Executors are allowed to charge the estate reasonable executor fees for the time spent fulfilling their duties. There are no set fees for compensating an executor (personal representative); only suggested fee guidelines (see below).
(Note: the term “personal representative” is the current legal term used to refer to an executor/executrix, administrator/administratix, and judicial trustee.)
The only ways that executor fees can be formally set is either from directives in the deceased's will or by consent of the beneficiaries of the estate. In the absence of either of these two conditions, the executor must provide a “passing of accounts”. When a will establishes set fees, that is the maximum that can be paid to the executor(s) unless the beneficiaries agree to a higher amount, or the court orders so.
Factors in Establishing Executor Compensation
The court may consider a number of factors to establish the amount of the executor's compensation. These include the:
- Value of the estate
- Level of care and responsibility required
- Complexity and extent of the executor's work, time involved, problems encountered, and amount of revenue received and disbursements made
- Executor's skill, ability, and specialized knowledge
In the case of an insolvent estate, executor fees take priority over all other claims against the estate except for reasonable funeral and testamentary expenses, which take first priority.
When there is more than one executor, the allocation of fees can either be approved by the beneficiaries or determined by the court, with consideration of amount and value of each executor's contribution.
Executors may be entitled to additional compensation in certain circumstances, such as managing or directing a business or when unusual difficulties or situations are encountered.
It is advisable that executors keep track of all activities, time spent, and receipts and disbursements made, in the event that any issues arise regarding their compensation. In such cases, the executors must provide this accounting to the beneficiaries.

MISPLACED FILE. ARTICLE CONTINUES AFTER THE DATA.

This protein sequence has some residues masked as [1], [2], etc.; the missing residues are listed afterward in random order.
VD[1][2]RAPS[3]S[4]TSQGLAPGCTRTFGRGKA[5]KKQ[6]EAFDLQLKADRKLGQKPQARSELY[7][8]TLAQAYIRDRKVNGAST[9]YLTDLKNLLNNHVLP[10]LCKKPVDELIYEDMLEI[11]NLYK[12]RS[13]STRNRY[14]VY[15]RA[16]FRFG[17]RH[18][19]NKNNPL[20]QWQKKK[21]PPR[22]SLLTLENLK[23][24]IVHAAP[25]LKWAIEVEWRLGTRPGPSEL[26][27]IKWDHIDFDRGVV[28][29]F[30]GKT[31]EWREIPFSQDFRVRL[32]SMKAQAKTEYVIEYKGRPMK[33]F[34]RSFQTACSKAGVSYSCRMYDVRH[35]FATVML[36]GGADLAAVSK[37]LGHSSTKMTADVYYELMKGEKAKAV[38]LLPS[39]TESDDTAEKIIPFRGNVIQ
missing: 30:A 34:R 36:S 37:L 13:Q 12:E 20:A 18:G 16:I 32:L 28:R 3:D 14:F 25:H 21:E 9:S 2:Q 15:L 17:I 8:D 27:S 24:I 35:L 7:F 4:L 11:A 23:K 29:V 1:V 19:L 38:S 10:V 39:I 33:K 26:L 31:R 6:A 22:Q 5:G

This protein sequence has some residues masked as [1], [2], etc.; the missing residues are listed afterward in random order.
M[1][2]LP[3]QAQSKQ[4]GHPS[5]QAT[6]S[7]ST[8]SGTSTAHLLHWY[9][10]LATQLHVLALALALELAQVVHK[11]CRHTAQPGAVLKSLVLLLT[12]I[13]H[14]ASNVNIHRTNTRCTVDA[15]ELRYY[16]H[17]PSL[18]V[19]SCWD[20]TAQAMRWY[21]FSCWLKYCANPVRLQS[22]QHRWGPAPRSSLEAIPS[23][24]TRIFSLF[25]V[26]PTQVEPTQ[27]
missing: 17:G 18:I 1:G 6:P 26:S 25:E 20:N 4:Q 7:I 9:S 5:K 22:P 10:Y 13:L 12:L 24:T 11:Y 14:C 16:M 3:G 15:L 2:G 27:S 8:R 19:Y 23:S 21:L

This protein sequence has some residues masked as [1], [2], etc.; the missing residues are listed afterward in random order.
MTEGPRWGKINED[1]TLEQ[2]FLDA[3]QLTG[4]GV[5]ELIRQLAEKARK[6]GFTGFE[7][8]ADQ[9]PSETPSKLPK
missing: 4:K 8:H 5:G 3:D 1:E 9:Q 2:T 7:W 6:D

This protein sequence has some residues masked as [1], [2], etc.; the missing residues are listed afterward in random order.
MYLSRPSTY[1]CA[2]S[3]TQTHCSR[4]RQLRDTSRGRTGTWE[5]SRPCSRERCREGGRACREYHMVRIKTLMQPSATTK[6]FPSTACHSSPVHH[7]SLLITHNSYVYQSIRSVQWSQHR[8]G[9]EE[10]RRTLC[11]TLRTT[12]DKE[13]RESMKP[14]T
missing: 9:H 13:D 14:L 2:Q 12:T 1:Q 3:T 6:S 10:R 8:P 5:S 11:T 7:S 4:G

Executors are also allowed to take their compensation before the administration of the estate is complete in certain circumstances: if it's provided for in the will, if the beneficiaries agree, or by court order. In some circumstances, the compensation may be reduced by the courts, in which case the executor must reimburse the excess amount, plus interest, to the estate.
Estate Administration Suggested Fee Guidelines
The Suggested Fee Guidelines were published in 1995 by the Surrogate Rules Committee for guidance only, and not as a tariff.
The guidelines set out four categories of executor fees:
- Fees charged on the gross capital value of the estate. 3% to 5% is charged on the first $250,000; 2% to 4% on the next $250,000; and 0.5% to 3% on the balance. According to the Fee Guidelines, compensation on revenue receipts is 4% to 6%.
- Fees charged on revenue received by the estate during the administration.
- Care and management fees charged in trust estates. The executor may be compensated for care and management of the estate property if there is no distribution of property at the date of death, and the beneficiaries have agreed not to change the trust.
- Additional compensation. In some cases an executor may provide services that are outside the scope of regular administration duties, such as directing, managing, or winding up a business, or preparing income tax returns. In such cases, additional compensation may be allowed.
The executor(s) are allowed to be reimbursed for any out-of-pocket expenses incurred, such as travel expenses, as long as they are considered reasonable. Receipts for these expenses are not normally required, but it is good practice for the executor to keep receipts in the event of a dispute.
Any fees received by an executor, other than reimbursement of expenses, are treated as income and therefore subject to income tax. GST does not have to be added to the compensation unless the executor's work is carried out as part of the executor's commercial activity.